Figure 1: Epidemiologic Curve and Arrival Dates for Both Trade Shows

 

The following events were analyzed to evaluate the significance of association between illness and specific trade show events: 1) contact with ill people, 2) eating at other restaurants, and 3) eating any of the 11 trade show meals. Only two events, both associated with Trade Show One, were found to be statistically significant.
Table 3 shows the p-values for the meals and all trade show attendees.

Table 3: Significant Events

 

Adjusted Risk Ratio (95% CI)

P-Value

March 12 Lunch

17.57 (1.19 – 260.00)

0.037

March 12 Dinner

12.05 (1.98 – 73.19)

0.007

Figure 2: Epidemiologic Curve and Facility B Meals Served to Both Groups

Environmental Assessment

The SJCHD Food Protection Division inspected the two facilities where food was prepared and served.  The inspection revealed that potatoes were not being properly washed prior to utilizing for potato soup in Facility B. The potato soup was served to both groups on separate days and had been cooled in one large container rather than separated into shallow pans as per food regulations. Although five employees from the facility were reported ill, none of the five was a food handler.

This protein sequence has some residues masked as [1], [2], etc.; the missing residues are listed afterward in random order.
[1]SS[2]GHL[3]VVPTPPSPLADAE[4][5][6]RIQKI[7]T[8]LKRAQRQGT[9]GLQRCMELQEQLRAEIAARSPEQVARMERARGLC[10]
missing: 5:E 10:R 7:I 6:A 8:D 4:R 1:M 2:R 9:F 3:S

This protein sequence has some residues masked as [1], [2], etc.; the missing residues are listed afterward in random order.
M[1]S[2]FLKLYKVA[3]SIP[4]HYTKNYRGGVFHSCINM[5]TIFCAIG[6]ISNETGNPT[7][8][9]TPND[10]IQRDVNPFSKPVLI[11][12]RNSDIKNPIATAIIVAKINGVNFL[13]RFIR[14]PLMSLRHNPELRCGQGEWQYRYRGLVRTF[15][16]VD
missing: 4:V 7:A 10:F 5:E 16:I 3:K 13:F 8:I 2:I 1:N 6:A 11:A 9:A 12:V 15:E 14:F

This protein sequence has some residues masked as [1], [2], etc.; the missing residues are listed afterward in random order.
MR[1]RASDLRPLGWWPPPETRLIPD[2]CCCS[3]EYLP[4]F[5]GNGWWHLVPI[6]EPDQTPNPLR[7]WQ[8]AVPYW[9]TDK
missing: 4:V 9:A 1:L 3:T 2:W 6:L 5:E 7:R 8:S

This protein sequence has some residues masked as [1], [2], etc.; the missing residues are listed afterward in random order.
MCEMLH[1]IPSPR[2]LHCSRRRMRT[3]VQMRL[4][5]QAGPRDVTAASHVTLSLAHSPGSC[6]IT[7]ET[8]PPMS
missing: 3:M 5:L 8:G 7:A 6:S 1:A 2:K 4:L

The SJCHD did not inspect Facility A because no ill employees were identified, and only participants from Trade Show One had consumed meals there.

Laboratory Results

The ISDH and SJCHD collected three stool samples and submitted them to the ISDH Laboratory for analysis. All three samples tested positive for Norovirus. The Arizona State Health Department and the City of Houston Health Department each reported one positive Norovirus specimen. The five positive Norovirus results included three attendees from Trade Show One, one attendee from Trade Show Two, and one employee from Facility B.  Given the positive Norovirus results, no bacterial testing was performed.

Conclusions

The investigation confirmed that an outbreak of Norovirus did occur during the recreational vehicle trade shows.  Illness was not identified in any other groups. The epidemiologic curve illustrates that the outbreak began during Trade Show Two, one day after participants arrived and within the typical incubation period for Norovirus, and included at least one Facility B employee (Figure 1). Both groups were provided lunch at Facility B on March 11-12, allowing for person-to-person and fomite transmission among the attendees and possible transmission by Facility B employees (Figure 2). The employees and attendees also shared the same restroom facilities.

No events were found to be statistically significant for Trade Show Two. There were two events statistically associated with illness during Trade Show One (Table 3). Those from Trade Show One who attended the lunch at Facility B on March 12 were more likely to become ill than those who did not attend (Table 3).  This was the second meal that was served in Facility Two for the two groups (Figure 2).  Those from Trade Show One who attended the dinner at Facility A on March 12 were more likely to become ill than those who did not attend (Table 3). This event took place during the first illness onset during Trade Show One and contributed to transmission by person-to-person contact (Figure 2).